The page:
SACRAMENTO (NewsNation Now) — A months-long review is set to kick off Wednesday to determine whether California Gov. Gavin Newsom will face a recall election that could oust the Democrat before his first term ends.
The announcement Monday that Newsom was beginning to raise money to defend his seat seemed to confirm that he believes organizers behind the recall have collected sufficient petition signatures to place the proposal on the ballot.
Organizers say they have collected more than 2 million signatures since starting in June. Recall supporters are required to submit nearly 1.5 million signatures to place the proposal before voters.
Wednesday marks the cutoff for recall organizers to submit signatures to county election officials, who will then work to verify the authenticity of the signatures. The months-long review by election officials will determine if — and when — the election will get on the ballot.
The recall effort targeting Newsom began in February 2020, led by a group called the California Patriot Coalition. Collections increased in the fall and winter as anger intensified about Newsom’s handling of the pandemic, but thousands of signatures remain unverified by election officials.
Given the various legal hoops that must be cleared, it could take until September before an election date is scheduled, which strategists on both sides expect to be set for later this fall.
Recall organizers believe Newsom and leaders in the Democratic-run Legislature will do everything possible to delay the election, hoping that his fortunes turn as virus cases fall, vaccinations increase and schools and businesses reopen.
“They can’t win at the ballot box. The only way they can win is to delay the system and delay the process,” said recall senior adviser Randy Economy, who is confident recall supporters will surpass the required signature threshold.
Newsom and his Democratic allies have cast the recall attempt as a politically-driven power grab. He tweeted Monday that he won’t be distracted by a “partisan” recall attempt “but I will fight it.”
The fate of a potential recall election will be decided behind closed doors, where election officials across the state have spent months assessing the validity of petition signatures.
When questions arise about a signature, the benefit of the doubt falls to the voter. An exact match is not required – “similar characteristics” in the writing are sufficient when comparing the petition signature with those in election records.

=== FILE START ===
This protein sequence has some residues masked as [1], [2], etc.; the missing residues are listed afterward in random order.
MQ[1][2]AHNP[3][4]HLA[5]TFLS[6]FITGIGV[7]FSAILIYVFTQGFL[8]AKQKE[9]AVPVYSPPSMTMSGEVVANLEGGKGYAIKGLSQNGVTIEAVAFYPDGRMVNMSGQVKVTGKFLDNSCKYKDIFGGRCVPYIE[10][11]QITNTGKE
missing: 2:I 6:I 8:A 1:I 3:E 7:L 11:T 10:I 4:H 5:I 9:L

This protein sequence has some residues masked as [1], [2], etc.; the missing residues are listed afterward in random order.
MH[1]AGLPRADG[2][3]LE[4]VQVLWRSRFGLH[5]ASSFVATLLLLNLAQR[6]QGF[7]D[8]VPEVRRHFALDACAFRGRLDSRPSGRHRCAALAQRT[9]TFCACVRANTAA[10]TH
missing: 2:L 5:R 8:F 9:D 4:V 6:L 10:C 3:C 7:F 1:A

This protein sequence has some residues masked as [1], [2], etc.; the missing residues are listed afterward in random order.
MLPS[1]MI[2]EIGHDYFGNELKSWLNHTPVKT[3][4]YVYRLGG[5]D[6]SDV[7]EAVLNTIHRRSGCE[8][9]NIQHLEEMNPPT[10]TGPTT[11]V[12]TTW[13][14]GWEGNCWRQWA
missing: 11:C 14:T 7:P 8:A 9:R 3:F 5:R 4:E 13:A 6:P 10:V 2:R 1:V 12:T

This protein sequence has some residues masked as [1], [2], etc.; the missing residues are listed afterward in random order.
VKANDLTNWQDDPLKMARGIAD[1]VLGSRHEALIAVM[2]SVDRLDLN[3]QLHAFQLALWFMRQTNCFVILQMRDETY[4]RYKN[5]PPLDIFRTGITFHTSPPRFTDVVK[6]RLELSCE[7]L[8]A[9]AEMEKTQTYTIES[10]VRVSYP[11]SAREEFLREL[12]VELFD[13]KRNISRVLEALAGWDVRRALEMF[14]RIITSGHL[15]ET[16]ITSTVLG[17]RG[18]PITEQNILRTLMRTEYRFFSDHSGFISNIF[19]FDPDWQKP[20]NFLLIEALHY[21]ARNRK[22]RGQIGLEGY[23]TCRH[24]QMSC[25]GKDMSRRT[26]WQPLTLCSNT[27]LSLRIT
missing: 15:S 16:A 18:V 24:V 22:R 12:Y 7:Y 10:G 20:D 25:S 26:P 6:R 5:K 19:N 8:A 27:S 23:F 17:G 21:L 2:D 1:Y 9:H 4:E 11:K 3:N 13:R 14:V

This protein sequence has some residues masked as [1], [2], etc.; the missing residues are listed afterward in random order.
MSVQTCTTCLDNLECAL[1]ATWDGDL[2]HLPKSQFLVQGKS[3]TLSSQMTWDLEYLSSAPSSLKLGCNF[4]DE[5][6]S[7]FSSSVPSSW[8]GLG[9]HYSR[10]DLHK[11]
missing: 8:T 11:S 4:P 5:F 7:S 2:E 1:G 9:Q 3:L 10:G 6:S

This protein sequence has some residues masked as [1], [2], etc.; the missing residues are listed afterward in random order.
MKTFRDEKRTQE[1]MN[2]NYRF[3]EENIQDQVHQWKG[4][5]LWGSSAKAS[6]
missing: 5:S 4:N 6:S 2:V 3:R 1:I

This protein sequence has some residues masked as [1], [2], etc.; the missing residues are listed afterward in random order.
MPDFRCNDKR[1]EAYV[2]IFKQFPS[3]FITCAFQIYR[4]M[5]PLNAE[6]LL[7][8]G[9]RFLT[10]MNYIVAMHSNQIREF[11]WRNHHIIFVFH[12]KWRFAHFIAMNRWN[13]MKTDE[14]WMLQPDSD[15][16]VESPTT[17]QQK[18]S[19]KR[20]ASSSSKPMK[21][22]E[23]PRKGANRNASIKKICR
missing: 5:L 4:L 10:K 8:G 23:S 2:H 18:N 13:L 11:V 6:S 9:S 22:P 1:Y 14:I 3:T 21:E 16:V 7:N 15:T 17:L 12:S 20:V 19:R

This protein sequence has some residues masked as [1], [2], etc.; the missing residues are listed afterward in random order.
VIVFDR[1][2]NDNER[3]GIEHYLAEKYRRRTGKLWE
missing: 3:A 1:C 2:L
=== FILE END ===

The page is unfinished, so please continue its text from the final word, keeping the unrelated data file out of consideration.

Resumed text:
In trying to weed out a phony, reviewers can consider the slant of the writing and how letters are shaped and spaced. But they also must take into account possible explanations for any discrepancy.
Only a signature “possessing multiple, significant and obvious differing characteristics” with those on record will be subject to further review, under state rules. Even then, two officials must agree beyond a reasonable doubt that the signature is significantly different to disqualify it. So far, more than 80% of the signatures turned in have been validated.
The recall proposal must move through time-consuming steps along the way, including giving voters a 30-day window to withdraw their names, if they choose.
Dates have not been finalized, but the state Finance Department is expected to take 30 days to produce a cost estimate for the election. Then, a legislative panel gets another month to review those findings.
Only after those steps are completed can the state formally certify that enough valid signatures have been collected. If that happens, Democratic Lt. Gov. Eleni Kounalakis is required to schedule the election 60 to 80 days after that point, though it’s possible a later date could be set.
Newsom has seen his popularity tumble in recent months as the public unrest spread over long-running school and business closures, a still-unfolding unemployment benefits scandal and his decision to attend a party with friends and lobbyists at an opulent restaurant, while telling residents to stay home.
A new poll released by Nexstar Media Group’s six California television stations along with Emerson College found Californians are split when it comes to Newsom’s performance and he has his work cut out for him if he is to hold onto his office for another term.
Newsom, a former lieutenant governor and San Francisco mayor, was elected governor in 2018 with almost 62% of the vote. He would be up for re-election in 2022.
Two Republicans have announced their candidacies: Kevin Faulconer, the former Republican mayor of San Diego, and Republican businessman John Cox, who was defeated by Newsom in 2018.